Modern Day Lighthouse Keeper Kraig Anderson

Most of you should be familiar with the LighthouseFriends website but may not be aware of the man behind the site — Kraig Anderson.

When asked what has drawn him to Lighthouses, Kraig responds:

The answer is a complex mixture of reasons that is perhaps better understood through firsthand experience than through words. Part of the appeal lighthouses have is that they are found in some of the most beautiful settings, often on rugged coastlines dotted with conifers or on sandy beaches lined with palms. Lighthouses can also be found in the remote extremes of the country where a sunset or sunrise over a large body of water can be enjoyed in complete solitude. A perfect viewing platform for these spectacular settings is the walkway encircling the lantern room atop the lighthouse.

Perhaps lighthouses also appeal to our nostalgic and artistic senses as they are some of the most historic structures to be found in the United States, and the architectural detail found in many of them is amazing. Not only were they built to endure the ravages of the elements enhanced by their often exposed locations, but they were also built as monuments to engineering and design. With hewn rock foundations, spiral staircases, sloping conical towers, ornate water spouts, detailed window trimmings, and lantern rooms filled with giant Fresnel lenses and topped by spherical ventilator balls, lighthouses are simply beautiful structures. With its thousands of prisms, the Fresnel lens sits like a diamond at the top of the lighthouse tower. Witnessing a first-order Fresnel lens take the light of a small bulb and shape it into beams of light, extending for miles from the lantern room and rotating like the spokes in a giant wheel, is a breathtaking experience.

Yet another reason for the allure found in lighthouses is the multitude of heroic rescues associated with them. Though many lighthouse keepers viewed their position merely as an isolating, low-paying job, for others it was seen as a chance to be of true service. Their devotion to tending the light, polishing the lens, sounding the fog signal, and assisting in rescues is remarkable.

One of Kraig's favorite lighthouse experiences was spending a few nights during the summer of 2015 with my parents and fourteen other family members in the keeper’s dwellings at Heceta Head Lighthouse and North Head Lighthouse. For most, it was their first stay at a lighthouse. Although they are unlikely to become die-hard enthusiasts, they all appreciated Heceta Head’s picture-perfect setting and were awe-struck at the red-and-white beams of Umpqua River Lighthouse slicing through the night air. (Kraig is standing at the far right.)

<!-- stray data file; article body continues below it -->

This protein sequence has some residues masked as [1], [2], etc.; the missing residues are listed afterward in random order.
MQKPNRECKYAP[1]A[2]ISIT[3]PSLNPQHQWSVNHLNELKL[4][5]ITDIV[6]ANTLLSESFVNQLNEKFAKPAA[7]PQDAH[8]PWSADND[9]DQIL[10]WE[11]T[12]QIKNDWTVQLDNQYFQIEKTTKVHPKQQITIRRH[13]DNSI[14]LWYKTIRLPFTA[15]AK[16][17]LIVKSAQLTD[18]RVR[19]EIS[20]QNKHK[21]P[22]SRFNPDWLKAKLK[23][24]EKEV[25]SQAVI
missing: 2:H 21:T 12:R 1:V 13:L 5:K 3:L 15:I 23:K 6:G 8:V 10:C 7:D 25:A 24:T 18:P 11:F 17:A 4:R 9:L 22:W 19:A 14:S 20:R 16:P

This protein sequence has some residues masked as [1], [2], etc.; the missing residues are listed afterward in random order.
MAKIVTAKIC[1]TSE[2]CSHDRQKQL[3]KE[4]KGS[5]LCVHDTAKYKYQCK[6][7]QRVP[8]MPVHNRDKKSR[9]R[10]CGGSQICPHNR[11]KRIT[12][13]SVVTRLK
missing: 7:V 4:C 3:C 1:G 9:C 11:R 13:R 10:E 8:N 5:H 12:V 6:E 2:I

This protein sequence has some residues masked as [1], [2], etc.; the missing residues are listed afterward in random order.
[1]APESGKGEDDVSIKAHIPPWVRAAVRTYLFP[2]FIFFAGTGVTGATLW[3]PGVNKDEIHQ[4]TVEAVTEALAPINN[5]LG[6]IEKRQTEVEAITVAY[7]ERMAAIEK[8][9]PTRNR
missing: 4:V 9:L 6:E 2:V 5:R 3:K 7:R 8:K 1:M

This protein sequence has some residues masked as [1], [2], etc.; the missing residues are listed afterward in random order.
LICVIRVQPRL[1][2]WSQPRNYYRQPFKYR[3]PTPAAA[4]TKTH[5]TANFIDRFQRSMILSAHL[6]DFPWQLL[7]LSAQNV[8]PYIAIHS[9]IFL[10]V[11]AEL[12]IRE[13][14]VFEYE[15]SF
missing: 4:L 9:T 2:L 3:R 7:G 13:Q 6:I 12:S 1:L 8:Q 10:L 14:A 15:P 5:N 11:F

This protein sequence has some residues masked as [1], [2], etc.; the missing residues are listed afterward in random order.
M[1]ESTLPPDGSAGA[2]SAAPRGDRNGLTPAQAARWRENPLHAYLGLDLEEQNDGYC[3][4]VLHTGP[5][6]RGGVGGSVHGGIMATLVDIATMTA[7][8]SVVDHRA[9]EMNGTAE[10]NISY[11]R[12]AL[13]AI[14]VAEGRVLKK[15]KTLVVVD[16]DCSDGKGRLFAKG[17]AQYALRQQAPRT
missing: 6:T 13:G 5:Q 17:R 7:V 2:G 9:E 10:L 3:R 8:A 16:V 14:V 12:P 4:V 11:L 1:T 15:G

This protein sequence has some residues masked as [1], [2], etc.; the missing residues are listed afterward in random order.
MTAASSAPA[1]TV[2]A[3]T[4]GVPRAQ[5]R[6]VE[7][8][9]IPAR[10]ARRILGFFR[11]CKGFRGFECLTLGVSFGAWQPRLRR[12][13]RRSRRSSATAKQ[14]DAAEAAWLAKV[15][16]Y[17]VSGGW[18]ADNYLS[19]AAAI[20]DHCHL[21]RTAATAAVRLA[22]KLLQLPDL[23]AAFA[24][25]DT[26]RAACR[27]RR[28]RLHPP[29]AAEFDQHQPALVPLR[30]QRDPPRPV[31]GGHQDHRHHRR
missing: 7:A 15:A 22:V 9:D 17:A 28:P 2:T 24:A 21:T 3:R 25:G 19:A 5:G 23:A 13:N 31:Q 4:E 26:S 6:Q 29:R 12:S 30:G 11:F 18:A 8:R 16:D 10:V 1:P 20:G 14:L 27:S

One of Kraig’s favorite lighthouse experiences was spending a few nights during the summer of 2015 with his parents and fourteen other family members in the keeper’s dwellings at Heceta Head Lighthouse and North Head Lighthouse. According to Kraig, for most, it was their first stay at a lighthouse. Although they are unlikely to become die-hard enthusiasts, they all appreciated Heceta Head’s picture-perfect setting and were awe-struck at the red-and-white beams of Umpqua River Lighthouse slicing through the night air. (Family group at North Head — Kraig is standing at the far right.)

A year or so ago, I encountered Kraig in the National Archives doing research for his site. I was impressed that he uses primary research in putting together his histories.

I initially relied on popular lighthouse books to generate information for the various lighthouse pages on my website, but I have gradually compiled a collection of original source material through visits to the National Archives, the Coast Guard Historian’s Office, Library and Archives Canada, regional Coast Guard offices, and various museums and libraries. More of my lighthouse-focused time is now spent in researching lighthouses rather than visiting lighthouses, and my current project is adding lists of head keepers and assistant keepers to my lighthouse pages along with historic images.

I refer to his site often in my own work if I need a quick overview of a lighthouse I’m not that familiar with. I feel confident that the information he presents is fairly accurate and appreciate that he lists his sources! And now that he includes lists of keepers at each station, I have a place to refer keeper descendants that are searching for the lighthouse in which their ancestors served.

You may have noticed Kraig includes both historic and modern photos of each lighthouse. I was impressed to learn that Kraig has visited every U.S. lighthouse and those in Canada as well.

Originally, lighthouses served as a fun way to combine two of my hobbies: travel and photography. Lighthouse journeys took me to the four corners of the contiguous United States and many places I never would have otherwise visited. They also provided the opportunity to meet numerous people, even some lighthouse keepers, who share a passion for lighthouses.

I’m not sure how Kraig manages to  be a lighthouse expert while a full-time electrical engineer in wireless telecommunications, but I really appreciate his generosity in donating his time and talents in developing a fantastic resource for fellow lighthouse enthusiasts.

It’s my hope that people will use the pages on my website to plan their own lighthouse adventures, relive past lighthouse experiences, and participate in their restoration and preservation.

Kraig Anderson certainly qualifies as a modern day Lighthouse Keeper!

~ Candace Clifford, September 2, 2015

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2 thoughts on “Modern Day Lighthouse Keeper Kraig Anderson

  1. David Gamage

    When doing in-depth study of lighthouse service topics I have found Kraig’s site to be most reliable and most helpful.

    Reply

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